What parents need to know
Parents Need to Know
Parents need to know that Horrible Histories uses a sketch-comedy structure to put a humorous spin on well-known historical events, famous people, and outdated customs. Based on a Scholastic book series of the same name, this award-winning British show explores a different time and place in each episode, from Ancient Rome to Tudor England. Skits, songs, and various other formats present viewers a picture of life during the different eras, focusing on the most disgusting and bizarre practices of the time. What violence is shown (typically scenes of war or other battles) is more humorous than realistic, and when blood or gore is involved, the props are easy to spot. The show's use of irreverent comedy is its most notable feature, so expect a detailed exploration of bodily functions, bathroom habits, and body odor as they relate to the time and place. That said, there is value to the history lessons, untraditional though they may be, and to the fact that this is one "class" your kids won't mind sitting through.
What's the story?
The British sketch comedy series HORRIBLE HISTORIES highlights the gruesome, crude, and downright bizarre aspects of famous world events between the Stone Age and the mid-20th century. A live-action cast rotates through skits that explore customary practices of the times, putting a comical spin on realistic concerns like the plague, poor sanitation, and war. Other formats include animated shorts, music videos, games, and quizzes, bridged by visits from the show's host -- a rat puppet -- who clarifies the factuality of the sketches' content. Often the shorts also parody popular British TV series like The X Factor and Ramsay's Kitchen Nightmares.
Is it any good?
If Saturday Night Live turned to dusty textbooks for its material, the result would be much the same as what Horrible Histories has to offer. It's clever, laugh-out-loud funny, and even a little shocking in its delivery, at least to those with weak stomachs for bawdy bathroom humor. But that's not likely to be the case with your tweens, who will love its fresh approach to illustrating notable events and historical figures in ways that appeal to their sense of humor. Because the series jumps around from one time period to the next with little warning and touches on issues like illness, death, and execution, it's best suited for older kids and pre-teens who can put the subject matter into the appropriate context.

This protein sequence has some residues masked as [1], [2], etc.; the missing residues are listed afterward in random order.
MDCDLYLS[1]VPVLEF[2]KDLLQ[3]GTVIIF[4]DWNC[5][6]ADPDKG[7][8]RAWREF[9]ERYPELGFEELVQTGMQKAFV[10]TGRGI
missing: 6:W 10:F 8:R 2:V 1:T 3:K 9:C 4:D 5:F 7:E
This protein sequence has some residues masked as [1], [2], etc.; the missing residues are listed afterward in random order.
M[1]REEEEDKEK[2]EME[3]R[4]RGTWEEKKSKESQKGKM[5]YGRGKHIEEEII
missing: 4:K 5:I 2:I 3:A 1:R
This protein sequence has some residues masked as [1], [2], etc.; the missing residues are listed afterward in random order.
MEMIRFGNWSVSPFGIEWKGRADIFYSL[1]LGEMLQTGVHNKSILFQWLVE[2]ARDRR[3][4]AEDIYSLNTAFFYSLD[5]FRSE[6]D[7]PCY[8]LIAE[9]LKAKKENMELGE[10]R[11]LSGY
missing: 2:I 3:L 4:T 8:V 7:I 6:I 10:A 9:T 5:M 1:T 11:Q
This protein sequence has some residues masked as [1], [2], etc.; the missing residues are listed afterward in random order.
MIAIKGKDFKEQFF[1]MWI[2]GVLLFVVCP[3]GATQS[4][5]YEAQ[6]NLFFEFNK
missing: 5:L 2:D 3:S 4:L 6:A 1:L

The caliber of the comedy is so high in this show that it's tempting to disregard the subject matter as mere fodder for laughs, but visual clues (pop-up signs read things like, "Romans really did this!") and brief fact-based lessons dropped in between sketches point out what's true. Even though Horrible Histories focuses mostly on the bizarre and curious aspects of the different time periods rather than on following one event from start to finish, it paints a general picture of customs and politics that complement what kids will learn from their more traditional history lessons. And perhaps best of all, because the show's humor is so engaging, parents will enjoy it almost as much as tweens will, making it a fun pick for watching as a family.
Families can talk about...
Families can talk about why it's important to understand history. Kids: Can you draw any correlation between the events you saw in the show and our culture today? Do you think world politics have evolved in a positive or negative way?
On what modern conveniences are you most reliant? How do they improve the quality of life beyond what you saw in the show? Are there any drawbacks to some of those "conveniences," like the internet? If so, what?
Take time to further explore one or more of the time periods touched on in the show. What stands out as markedly different between now and then? What do you think the world will look like in another 100 years or so?